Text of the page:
Chapter 2. Quickly Exploring Data

Although I’ve used the ggplot2 package for most of the graphics in this book, it is not the only way to make graphs. For very quick exploration of data, it’s sometimes useful to use the plotting functions in base R. These are installed by default with R and do not require any additional packages to be installed. They’re quick to type, are straightforward to use in simple cases, and run very quickly.

If you want to do anything beyond very simple graphs, though, it’s generally better to switch to ggplot2. This is in part because ggplot2 provides a unified interface and set of options, instead of the grab bag of modifiers and special cases required in base graphics. Once you learn how ggplot2 works, you can use that knowledge for everything from scatter plots and histograms to violin plots and maps.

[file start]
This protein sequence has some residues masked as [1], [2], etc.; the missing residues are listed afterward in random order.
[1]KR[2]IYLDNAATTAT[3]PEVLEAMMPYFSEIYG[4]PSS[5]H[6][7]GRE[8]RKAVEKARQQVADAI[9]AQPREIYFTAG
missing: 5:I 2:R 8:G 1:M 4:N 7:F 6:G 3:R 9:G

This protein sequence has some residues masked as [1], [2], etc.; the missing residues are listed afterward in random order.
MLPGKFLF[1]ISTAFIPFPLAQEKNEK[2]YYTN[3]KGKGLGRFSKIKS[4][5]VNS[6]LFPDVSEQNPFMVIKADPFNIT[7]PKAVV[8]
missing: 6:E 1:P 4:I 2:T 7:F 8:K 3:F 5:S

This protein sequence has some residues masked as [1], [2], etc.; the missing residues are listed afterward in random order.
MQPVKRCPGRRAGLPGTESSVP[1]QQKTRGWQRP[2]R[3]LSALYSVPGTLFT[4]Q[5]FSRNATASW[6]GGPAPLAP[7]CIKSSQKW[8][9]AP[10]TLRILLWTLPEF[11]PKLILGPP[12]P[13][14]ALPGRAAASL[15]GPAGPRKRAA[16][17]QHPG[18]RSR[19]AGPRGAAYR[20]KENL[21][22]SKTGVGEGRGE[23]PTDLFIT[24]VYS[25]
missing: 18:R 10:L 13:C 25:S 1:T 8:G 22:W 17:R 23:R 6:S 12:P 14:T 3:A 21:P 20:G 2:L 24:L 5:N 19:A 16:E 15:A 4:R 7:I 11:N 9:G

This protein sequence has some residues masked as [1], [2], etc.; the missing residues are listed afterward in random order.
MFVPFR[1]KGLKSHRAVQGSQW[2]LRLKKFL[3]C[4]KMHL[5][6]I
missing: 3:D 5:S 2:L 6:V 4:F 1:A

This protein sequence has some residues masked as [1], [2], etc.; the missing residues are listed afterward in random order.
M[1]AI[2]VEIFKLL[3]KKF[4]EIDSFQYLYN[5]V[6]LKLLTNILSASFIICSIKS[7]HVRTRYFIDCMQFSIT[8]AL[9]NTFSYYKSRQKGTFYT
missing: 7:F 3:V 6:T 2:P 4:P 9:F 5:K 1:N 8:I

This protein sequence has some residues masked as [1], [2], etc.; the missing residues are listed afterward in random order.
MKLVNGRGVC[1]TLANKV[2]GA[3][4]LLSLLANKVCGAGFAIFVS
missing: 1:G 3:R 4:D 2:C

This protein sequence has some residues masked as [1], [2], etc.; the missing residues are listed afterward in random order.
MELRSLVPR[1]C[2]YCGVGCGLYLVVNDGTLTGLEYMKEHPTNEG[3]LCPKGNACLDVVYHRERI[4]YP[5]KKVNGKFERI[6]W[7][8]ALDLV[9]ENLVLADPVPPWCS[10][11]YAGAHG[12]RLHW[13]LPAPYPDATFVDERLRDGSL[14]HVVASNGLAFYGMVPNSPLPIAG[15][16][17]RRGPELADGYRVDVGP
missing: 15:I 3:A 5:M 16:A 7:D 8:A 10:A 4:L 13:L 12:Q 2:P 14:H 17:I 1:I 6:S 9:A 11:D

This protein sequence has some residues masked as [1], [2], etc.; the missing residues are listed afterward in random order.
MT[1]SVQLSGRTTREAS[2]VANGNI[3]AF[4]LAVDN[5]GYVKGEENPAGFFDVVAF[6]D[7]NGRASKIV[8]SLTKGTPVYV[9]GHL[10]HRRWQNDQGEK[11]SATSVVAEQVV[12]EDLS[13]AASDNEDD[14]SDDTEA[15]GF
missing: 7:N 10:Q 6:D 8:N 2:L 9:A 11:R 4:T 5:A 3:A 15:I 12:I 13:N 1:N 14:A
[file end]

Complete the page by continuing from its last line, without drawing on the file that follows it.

Each recipe in this section shows how to make a graph with base graphics. Each recipe also shows how to make a similar graph with the qplot() function in ggplot2, which has a syntax similar to the base graphics functions. For each qplot() graph, there is also an equivalent using the more powerful ggplot() function.

If you already know how to use base graphics, having these examples side by side will help you transition to using ggplot2 for when you want to make more sophisticated graphics.

Creating a Scatter Plot


You want to create a scatter plot.


To make a scatter plot (Figure 2-1), use plot() and pass it a vector of x values followed by a vector ...

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